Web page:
De Volkskrant (NL) /

Agitators are stooges for terrorists

Dutch right-wing populist Geert Wilders has blamed German Chancellor Angela Merkel for the attack in Berlin and tweeted a photomontage showing her with bloodstained hands. Columnist Bert Wagendorp condemns this reaction in De Volkskrant:

“Emotions are the weapons of the terrorists; rationality is Western society's best line of defence. So I believe that Merkel is in the right. ... Emotions are an response to an attack, but they are ill-suited as a guide for decisions. That would put us in the camp of those who want to destroy open Western society. Agitators and fear-mongers are stooges for the terrorists. ... Wilders has long been doing his best to poison the open, liberal society, to put reason on hold and blind the people with empty, deceitful boasting. And with solutions that aren't solutions at all but sick illusions which - if they were put into practice - would lead to disaster.”

Corriere della Sera (IT) /

Politicians like Merkel are a thorn in IS's side

The terrorists of the IS are running their own election campaign for right-wing extremists parties in Europe, Corriere della Sera warns:

“This latest attack didn't just target the 'Christian Christmas festivities'. … It could also have aimed to influence the decision at the ballot boxes in various European nations, and therefore turn out to be an infamous 'election campaign' by the supporters of the caliphate. … Because the real goal of the jihadists is not to radicalise a few thousand Islamists but to radicalise us, millions of Europeans. What kind of enemy do those who lead their people in the holy war in Allah's name wish for? Rational leaders like Merkel, who are willing to take in those who are entitled to it and take care to act judiciously? Or leaders like Le Pen or Frauke Petry who ride the wave of panic and promise reactions that are so indiscriminate and random that they drive Europe's Muslim communities to the point of total confrontation?”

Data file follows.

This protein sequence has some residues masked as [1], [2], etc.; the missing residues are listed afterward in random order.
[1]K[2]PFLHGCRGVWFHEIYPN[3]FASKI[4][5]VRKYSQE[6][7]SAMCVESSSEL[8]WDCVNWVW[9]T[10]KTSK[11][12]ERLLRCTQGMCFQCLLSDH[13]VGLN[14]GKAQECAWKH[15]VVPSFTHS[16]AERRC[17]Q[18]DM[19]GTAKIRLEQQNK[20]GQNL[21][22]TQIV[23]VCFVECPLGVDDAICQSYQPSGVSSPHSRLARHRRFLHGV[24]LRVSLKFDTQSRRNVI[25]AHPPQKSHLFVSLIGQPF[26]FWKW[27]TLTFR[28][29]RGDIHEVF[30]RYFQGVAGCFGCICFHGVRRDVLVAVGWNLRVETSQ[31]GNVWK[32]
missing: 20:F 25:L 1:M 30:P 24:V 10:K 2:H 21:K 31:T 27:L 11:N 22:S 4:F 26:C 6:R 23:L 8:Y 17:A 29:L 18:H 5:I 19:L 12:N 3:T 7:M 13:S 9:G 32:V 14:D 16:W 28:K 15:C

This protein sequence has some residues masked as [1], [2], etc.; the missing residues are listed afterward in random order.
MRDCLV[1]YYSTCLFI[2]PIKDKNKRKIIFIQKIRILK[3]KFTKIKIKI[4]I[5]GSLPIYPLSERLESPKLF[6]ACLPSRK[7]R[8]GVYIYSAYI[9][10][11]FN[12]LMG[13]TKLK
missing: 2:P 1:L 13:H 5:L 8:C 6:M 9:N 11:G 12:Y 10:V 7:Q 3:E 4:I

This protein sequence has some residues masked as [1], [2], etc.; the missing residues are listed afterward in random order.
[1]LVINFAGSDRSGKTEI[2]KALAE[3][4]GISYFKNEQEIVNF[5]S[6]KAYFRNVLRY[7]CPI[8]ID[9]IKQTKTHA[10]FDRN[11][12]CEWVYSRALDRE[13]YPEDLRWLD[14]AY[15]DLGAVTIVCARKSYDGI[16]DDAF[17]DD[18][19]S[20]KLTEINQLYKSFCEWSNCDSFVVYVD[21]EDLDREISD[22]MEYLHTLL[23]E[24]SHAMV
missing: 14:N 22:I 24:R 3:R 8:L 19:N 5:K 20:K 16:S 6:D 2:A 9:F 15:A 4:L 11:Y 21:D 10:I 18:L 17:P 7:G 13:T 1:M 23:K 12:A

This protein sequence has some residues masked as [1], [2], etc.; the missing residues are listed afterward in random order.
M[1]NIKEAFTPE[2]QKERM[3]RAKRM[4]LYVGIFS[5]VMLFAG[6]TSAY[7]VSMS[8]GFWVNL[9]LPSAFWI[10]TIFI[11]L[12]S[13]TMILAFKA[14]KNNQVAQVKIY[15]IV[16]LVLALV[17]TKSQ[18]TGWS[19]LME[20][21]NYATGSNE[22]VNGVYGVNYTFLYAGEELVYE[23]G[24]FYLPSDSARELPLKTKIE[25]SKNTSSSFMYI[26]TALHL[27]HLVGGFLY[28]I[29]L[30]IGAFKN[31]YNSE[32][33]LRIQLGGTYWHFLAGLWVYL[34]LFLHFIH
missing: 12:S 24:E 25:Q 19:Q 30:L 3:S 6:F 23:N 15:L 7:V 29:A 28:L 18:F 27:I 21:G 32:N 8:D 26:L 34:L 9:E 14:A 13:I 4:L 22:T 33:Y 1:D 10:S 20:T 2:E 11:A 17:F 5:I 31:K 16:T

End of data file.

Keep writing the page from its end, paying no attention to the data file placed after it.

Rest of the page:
El País (ES) /

Germany is our last hope

The Germans won't succumb to populist xenophobia, Timothy Garton Ash writes in El País:

“What earthly reason have we to believe that Germany will be immune to the disease whose outward blisters are Donald Trump, Marine Le Pen and Geert Wilders? Well, several reasons actually. Germany is one of the few western democracies to be doing well economically. I have lost count of the number of times Germans have said to me, 'We’re a rich country and we can afford to integrate 1 million refugees.' There are not many countries in the world where you would hear that. Unlike Britain, Germany also has a relatively responsible popular press. ... And that brings us to probably the most important reason of all: Adolf Hitler. Precisely because Germany once had the diabolic epitome of populist xenophobia, it is now most resistant to it. Pray God that taboo holds.”

El Mundo (ES) /

Measured response deserves respect

Merkel's immediate reaction to the attack was commendable, El Mundo finds: